Publication Date

Summer 2015

Advisor(s) - Committee Chair

Matthew Shake (Director), Lance Hahn, and Jenni Redifer

Degree Program

Department of Psychological Sciences

Degree Type

Master of Science


The unique linguistic experience of bilingualism purportedly produces cognitive control advantages. Although there is a significant body of evidence supporting this view, there are also several recently published research studies that failed to replicate bilingual advantages. Furthermore, there is some evidence of a publication bias that favors findings supporting a bilingual advantage. The purpose of this study was to address this discrepancy in the literature by examining performance of bilinguals and monolinguals on a variety of cognitive control tasks. A second purpose was to determine how bilinguals are able to achieve better performance if they do indeed have an advantage. Specifically, we were interested in whether there were differences in the tendency for bilinguals and monolinguals to mind wander, a phenomenon associated with poorer cognitive control performance. We hypothesized that bilinguals would demonstrate better performance than monolinguals on Operation Span, Numerical Stroop, SART, Color- Shape, and Letter Memory tasks, which are measures of working memory, proactive inhibition, reactive inhibition, shifting, and updating, respectively. We further hypothesized that if bilinguals outperformed monolinguals on these tasks, this would be associated with less mind wandering for bilinguals. Participants completed all measures of cognitive control and were probed periodically throughout the tasks for mind wandering. Accuracy and reaction times where appropriate were recorded for each task, and data from 52 monolinguals and 52 bilinguals were analyzed. The results did not reveal any bilingual advantages. For all tasks, performance of the two groups was equivalent with the exception that monolinguals had faster reaction times for Numerical Stroop, SART, and Color-Shape tasks. There were also no differences between language groups in mind wandering tendencies. Secondary analyses examining age of acquisition (i.e., early versus late) and similarity of languages (i.e., same-script versus differentscript) did not change the overall pattern of no bilingual advantages. The lack of a bilingual advantage supports recent calls to temper bilingual advantage claims and shows a need for future research to address which underlying factors of bilingualism may or may not have an effect on cognitive control.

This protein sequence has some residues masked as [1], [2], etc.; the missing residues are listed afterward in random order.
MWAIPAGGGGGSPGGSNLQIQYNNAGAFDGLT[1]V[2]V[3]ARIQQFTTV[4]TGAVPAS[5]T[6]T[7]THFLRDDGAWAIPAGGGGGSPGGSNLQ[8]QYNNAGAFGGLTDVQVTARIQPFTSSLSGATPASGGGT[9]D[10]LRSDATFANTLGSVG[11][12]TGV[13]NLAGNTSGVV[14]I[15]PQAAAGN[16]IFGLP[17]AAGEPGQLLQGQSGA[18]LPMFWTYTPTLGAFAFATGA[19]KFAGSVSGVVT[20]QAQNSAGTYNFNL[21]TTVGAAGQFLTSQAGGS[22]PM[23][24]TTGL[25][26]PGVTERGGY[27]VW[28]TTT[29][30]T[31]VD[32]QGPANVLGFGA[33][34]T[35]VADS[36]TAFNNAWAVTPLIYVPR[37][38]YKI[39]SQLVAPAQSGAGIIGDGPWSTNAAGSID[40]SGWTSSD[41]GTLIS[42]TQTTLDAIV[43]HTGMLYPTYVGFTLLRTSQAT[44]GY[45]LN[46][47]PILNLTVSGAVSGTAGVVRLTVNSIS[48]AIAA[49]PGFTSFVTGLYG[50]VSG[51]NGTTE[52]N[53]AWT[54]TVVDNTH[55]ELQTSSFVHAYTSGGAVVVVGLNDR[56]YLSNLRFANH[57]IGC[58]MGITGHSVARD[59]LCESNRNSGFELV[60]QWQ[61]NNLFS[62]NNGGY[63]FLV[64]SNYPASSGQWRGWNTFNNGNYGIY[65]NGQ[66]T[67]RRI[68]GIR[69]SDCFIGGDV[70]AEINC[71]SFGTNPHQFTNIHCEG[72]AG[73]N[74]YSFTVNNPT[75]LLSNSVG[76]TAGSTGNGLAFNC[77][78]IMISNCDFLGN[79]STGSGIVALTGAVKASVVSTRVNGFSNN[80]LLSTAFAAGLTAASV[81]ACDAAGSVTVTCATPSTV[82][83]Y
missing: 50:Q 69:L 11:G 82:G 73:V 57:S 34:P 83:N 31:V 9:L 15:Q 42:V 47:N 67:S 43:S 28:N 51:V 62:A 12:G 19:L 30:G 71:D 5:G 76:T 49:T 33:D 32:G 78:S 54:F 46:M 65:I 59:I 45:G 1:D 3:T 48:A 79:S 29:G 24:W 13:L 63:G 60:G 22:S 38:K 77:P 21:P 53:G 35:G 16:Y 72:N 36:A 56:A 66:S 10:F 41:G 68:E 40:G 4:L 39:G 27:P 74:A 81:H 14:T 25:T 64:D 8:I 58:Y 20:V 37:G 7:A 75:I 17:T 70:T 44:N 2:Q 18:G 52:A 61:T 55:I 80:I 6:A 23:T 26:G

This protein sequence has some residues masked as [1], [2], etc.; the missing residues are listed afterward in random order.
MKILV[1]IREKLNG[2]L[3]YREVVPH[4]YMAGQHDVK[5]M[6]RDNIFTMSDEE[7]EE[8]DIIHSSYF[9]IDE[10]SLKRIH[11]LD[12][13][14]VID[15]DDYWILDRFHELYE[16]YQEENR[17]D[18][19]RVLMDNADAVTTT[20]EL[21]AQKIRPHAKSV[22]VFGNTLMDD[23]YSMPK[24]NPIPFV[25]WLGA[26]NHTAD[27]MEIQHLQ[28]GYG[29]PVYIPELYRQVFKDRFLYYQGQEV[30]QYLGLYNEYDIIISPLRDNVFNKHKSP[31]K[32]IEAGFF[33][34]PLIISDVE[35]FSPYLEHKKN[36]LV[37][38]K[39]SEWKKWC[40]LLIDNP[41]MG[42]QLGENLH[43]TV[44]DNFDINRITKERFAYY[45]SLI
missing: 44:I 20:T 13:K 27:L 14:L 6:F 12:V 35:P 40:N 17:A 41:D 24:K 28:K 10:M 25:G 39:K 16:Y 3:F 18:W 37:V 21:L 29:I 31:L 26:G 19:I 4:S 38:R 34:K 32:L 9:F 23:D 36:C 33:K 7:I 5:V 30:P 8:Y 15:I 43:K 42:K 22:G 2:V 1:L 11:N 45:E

Experimental Analysis of Behavior | Psychology